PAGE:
Discrimination based on race and gender in Canada is perhaps most salient for Aboriginal women. According to the Department of Justice Canada, in 2009 women accounted for 83 per cent of total victims of spousal abuse. Rates of violence are even higher for Aboriginal women. According to a 2004 report by Statistics Canada, Aboriginal women are three times more likely than non-Aboriginal women to experience spousal abuse.
Last month, Human Rights Watch compiled claims of abuse and neglect from Aboriginal women against the Royal Canadian Mounted Police in British Columbia. Entitled Those That Take Us Away , the 89-page report documents various forms of discrimination, aggressive use of police force, and even sexual assault by RCMP members.
Following the publication of this report — in a rare absence of partisanship — Parliament voted unanimously to launch a committee on missing and murdered Aboriginal women. According to its mandate, the committee will “conduct hearings on the critical matter of missing and murdered Indigenous women and girls in Canada and . . . propose solutions to address the root causes of violence against Indigenous women across the country.” MP Carolyn Bennett, who submitted the motion on February 14, acknowledged that the committee is not in lieu of a national inquiry that the Liberal Party and many organizations like Amnesty International have advocated for in the past. However, Bennett acknowledged it as a feasible starting point to solving a systemic problem.
While issues of discrimination, disparity and violence facing women in Canada are often part of systemic patterns and cannot be isolated, many groups and individuals are working towards better conditions and equality. In addition to staying informed, here are a few ways to get involved in our city.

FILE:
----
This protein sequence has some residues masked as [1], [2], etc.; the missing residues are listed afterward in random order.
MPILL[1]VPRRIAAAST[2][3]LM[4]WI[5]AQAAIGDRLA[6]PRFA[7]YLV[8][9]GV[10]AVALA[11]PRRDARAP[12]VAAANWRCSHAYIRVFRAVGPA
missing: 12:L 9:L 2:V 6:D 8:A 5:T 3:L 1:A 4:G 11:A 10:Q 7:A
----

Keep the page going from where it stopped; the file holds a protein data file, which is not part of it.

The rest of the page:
- Sign a petition: The Toronto Women’s City Alliance aims to establish the Toronto Women’s Equality Office to apply a gender-based analysis to the city’s policies. To learn more about their campaign and petition visit them on Facebook.
- Volunteer: the YWCA offers a housing options, employment and training programs, and community support programs to women in Toronto.
- Attend an art show: OCAD University hosts Period Piece: the Gynolandscape until April Saturday, April 6 at 52 McCaul Street. Period Piece features work from international female artists and aims to question the current ideology of femininity by recasting women in positive or dominant roles.
- Wear red: The Ontario Equal Pay Coalition is calling on Premier Kathleen Wynne to declare April 9 Equal Pay Day and asks Ontarians to wear red “to mark how far women are in the red when it comes to their pay.”
- Become an expat:The Globe and Mail compiled a list of the best places to live for women in the world. Canada ranked 21st out of 135 countries, falling three spots from last year. On the bright side, we hear Iceland is gorgeous.
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No more the drudge and idler -- ten that toil where one reposes, But a sharing of life's glories: Bread and roses! Bread and roses!
- Subtitle: A a very brief overview of issues raised in this year’s IWD march and what to do about them now